When Ryan Puc races along the grueling terrain at a varsity cross country meet, as part of  the relay team at varsity track meets or playing on the varsity basketball team, all he can see of the world around him is a blur of color and shapes and the markings on the asphalt or gymnasium floor.ryan2Ryan Pruc, 18, a senior at St. Joseph Academy, Kenosha, has not let poor vision keep him from excelling. In addition to good grades, Ryan excelled in sports, including cross country, track and basketball, and was a member of the student council and campus ministry. (Catholic Herald photo by Allen Fredrickson)

Ryan, 18, has macular dystrophy, a condition that allows him to see only peripherally. The condition causes the central portion of the retina, known as the macular, to deteriorate progressively, resulting in significant loss of fine focal ability. Diagnosed as an infant, his vision continues to diminish, until at some unknown time, it should stabilize. He is legally, but not totally, blind. Ryan shares this incurable diagnosis with his mother, Carmen, and sister Jasmine, 21.

His lack of sight is not an issue when Ryan, one of the top athletes at St. Joseph Academy in Kenosha, is racing, nor is it an issue as an award-winning saxophonist.

Working alongside classmates on the computer or reading textbooks can be daunting, but one does not hear the high school senior complain.

“I manage my schoolwork like every other student in my school; it just takes me a little longer to do things when I have to use a smaller font, otherwise I like to think of myself as just another student,” he said.

Just another student – the kind of whom school administrator Ed Kovochich wishes he had more. Kovochich called Ryan one of the nicest kids he’s met in his 41 years of education.

“He is on top of my list because he is just a well rounded young man, respectful of others and a tremendous athlete,” he explained. “He has won medals in cross country and the track relay team, been involved in campus ministry, served on the student council, is a student ambassador and a wonderful saxophonist.”

Kovochich called Ryan – who has earned a 3.4 grade point average – hardworking and diligent. 

“Whenever we need a volunteer for development night, Ryan is always first in line; he gives tours of the school and tutors the younger kids on the saxophone. You can’t get any better than that,” said Kovochich. “He has served as an altar server and usher at his parish, St. Anastasia in Waukegan, and has a heart for Jesus – he’s very Christ-centered.”

Ryan initially struggled with grades, as he couldn’t read the textbooks or work on the computer like other students. However, this year St. Joseph Academy provided Ryan with large print books and papers and a computer with a larger font.

“I used to feel that I had to make so much more of an effort to keep up with the other students,” he said. “This year, they have really helped me by increasing the font on pretty much everything they give me, which is very helpful. It feels like I’m finally on a level playing ground as the other students.”DSCF0933Ryan Puc poses with Megan Irving in this submitted photo. (Submitted photo courtesy St. Joseph Academy)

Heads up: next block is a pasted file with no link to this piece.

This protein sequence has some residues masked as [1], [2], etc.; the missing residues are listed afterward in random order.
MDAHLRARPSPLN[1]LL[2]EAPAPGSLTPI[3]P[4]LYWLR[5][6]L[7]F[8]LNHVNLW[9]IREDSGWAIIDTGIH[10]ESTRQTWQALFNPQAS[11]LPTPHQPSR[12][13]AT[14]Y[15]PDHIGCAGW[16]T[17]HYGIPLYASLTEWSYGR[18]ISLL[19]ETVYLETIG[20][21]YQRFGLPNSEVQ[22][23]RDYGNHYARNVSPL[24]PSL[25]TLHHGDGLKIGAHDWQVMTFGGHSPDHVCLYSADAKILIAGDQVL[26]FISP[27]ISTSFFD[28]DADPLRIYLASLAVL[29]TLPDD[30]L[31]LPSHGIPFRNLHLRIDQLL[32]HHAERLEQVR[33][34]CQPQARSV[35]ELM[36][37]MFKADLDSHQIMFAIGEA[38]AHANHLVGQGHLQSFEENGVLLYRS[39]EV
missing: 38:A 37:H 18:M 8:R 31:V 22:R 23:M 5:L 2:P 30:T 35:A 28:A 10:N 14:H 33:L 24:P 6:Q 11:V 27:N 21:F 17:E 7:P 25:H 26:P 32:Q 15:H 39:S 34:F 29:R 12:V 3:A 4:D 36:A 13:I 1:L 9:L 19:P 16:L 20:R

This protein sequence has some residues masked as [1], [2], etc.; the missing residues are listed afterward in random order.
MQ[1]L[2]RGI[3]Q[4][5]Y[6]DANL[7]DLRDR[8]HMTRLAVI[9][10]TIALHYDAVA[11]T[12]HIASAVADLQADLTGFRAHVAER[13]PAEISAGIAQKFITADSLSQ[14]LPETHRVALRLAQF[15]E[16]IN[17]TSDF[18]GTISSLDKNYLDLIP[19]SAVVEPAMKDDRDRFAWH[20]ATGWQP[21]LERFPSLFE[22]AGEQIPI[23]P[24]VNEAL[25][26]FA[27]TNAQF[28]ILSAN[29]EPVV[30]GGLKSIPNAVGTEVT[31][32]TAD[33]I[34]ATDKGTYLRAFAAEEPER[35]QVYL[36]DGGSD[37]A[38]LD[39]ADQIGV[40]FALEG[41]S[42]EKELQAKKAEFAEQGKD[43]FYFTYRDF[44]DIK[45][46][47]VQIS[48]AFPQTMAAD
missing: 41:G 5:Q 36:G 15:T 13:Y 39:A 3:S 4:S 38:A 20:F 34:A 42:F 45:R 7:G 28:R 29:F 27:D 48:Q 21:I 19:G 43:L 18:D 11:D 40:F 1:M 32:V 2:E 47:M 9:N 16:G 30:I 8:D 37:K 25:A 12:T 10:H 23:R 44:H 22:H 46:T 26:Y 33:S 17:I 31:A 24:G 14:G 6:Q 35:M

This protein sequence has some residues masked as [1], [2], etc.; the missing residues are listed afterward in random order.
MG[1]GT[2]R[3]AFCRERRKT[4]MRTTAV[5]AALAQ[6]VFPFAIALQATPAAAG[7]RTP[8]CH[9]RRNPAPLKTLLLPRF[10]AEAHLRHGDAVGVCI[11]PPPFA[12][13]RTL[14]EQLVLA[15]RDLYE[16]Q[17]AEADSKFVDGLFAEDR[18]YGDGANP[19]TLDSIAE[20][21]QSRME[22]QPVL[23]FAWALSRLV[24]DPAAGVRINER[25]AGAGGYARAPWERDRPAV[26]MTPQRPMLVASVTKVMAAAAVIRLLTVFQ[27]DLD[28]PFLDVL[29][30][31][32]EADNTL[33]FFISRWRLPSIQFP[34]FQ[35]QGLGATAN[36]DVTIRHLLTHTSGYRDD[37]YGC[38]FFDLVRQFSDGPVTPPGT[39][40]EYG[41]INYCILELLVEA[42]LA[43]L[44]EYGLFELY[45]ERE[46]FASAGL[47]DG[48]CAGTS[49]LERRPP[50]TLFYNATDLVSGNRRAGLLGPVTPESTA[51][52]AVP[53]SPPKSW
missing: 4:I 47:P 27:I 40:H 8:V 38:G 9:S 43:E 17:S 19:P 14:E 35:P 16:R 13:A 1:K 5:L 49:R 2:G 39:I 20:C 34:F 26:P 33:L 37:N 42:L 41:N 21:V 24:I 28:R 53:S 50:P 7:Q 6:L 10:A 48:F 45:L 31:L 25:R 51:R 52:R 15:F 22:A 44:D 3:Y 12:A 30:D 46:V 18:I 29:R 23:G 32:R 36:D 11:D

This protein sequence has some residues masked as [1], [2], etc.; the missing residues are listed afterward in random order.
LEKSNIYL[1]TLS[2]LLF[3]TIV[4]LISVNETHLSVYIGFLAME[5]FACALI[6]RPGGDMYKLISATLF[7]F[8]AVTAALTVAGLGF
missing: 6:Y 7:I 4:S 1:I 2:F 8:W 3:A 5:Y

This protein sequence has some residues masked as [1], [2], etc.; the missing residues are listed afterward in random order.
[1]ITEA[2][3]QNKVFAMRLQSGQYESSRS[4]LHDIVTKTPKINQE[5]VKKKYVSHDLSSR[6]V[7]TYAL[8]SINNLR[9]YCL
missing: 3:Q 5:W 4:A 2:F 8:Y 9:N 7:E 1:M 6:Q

While struggling to see faces, words and scenery is frustrating for Ryan, he believes his condition made his faith much stronger because he has learned to rely on God for everything.

“I always thank God for everything he has given me and I know things could be a lot worse,” he explained. “Even though my vision is poor, it makes me a stronger person in general and I thank God for that. There is no reason to blame God for my bad vision; no one is perfect and it is one of the things that makes me, me.”

While she admires Ryan’s accomplishments, his mother, Carmen, is most impressed with the depth of his faith and how he prays every day.

“That’s how he believes he can overcome all obstacles,” she said. “His faith is amazing and he is just a strong Catholic person and has faith in all that he does.”

Enrolled at the University of St. Thomas in Minnesota for the fall semester, Ryan plans to major in biology as a prerequisite to medical school.

“I worry about this choice, but Ryan believes he can do it and overcome his visual problems with the development of new technology,” said Carmen. “He is such a good boy and never puts his vision in front of anything he wants to do. So, I believe that he will do anything he puts his mind to doing.”

Along with his dedication and faith, Ryan has a personality that attracts others, according to Carmen.

“He gets along with everyone,” she said. “And I can’t think of anyone who doesn’t like him.”

While life with limited vision is difficult, Ryan said it is like any other tough situation – pushing through it is the key to success.

“If I could get through it with vision impairment that makes everyday life a little harder, then others can make it through high school the same way, by pushing through it,” he said. “At the end of your senior year, you will realize that overcoming all these struggles and never giving up has made you a better person.”

School guidance counselor Angela Sereno is impressed with the high standards Ryan sets and accomplishes, despite his visual problems.

“He is a hard-working young man with high goals that I know he will achieve,” she said. “He has never let any outside influences deter him from doing his best. I congratulate him on his many years of success.”

Whether or not Ryan realizes his goals of becoming a medical doctor, he will not be easily dissuaded, and offers advice to others who might be struggling.

“I would like to tell others to never give up on the things you have a passion for,” he said. “That’s how I have been successful in the things I have been in. I’ve never given up or quit and I will not; that is what I always keep in my head. So don’t give up, no matter what.”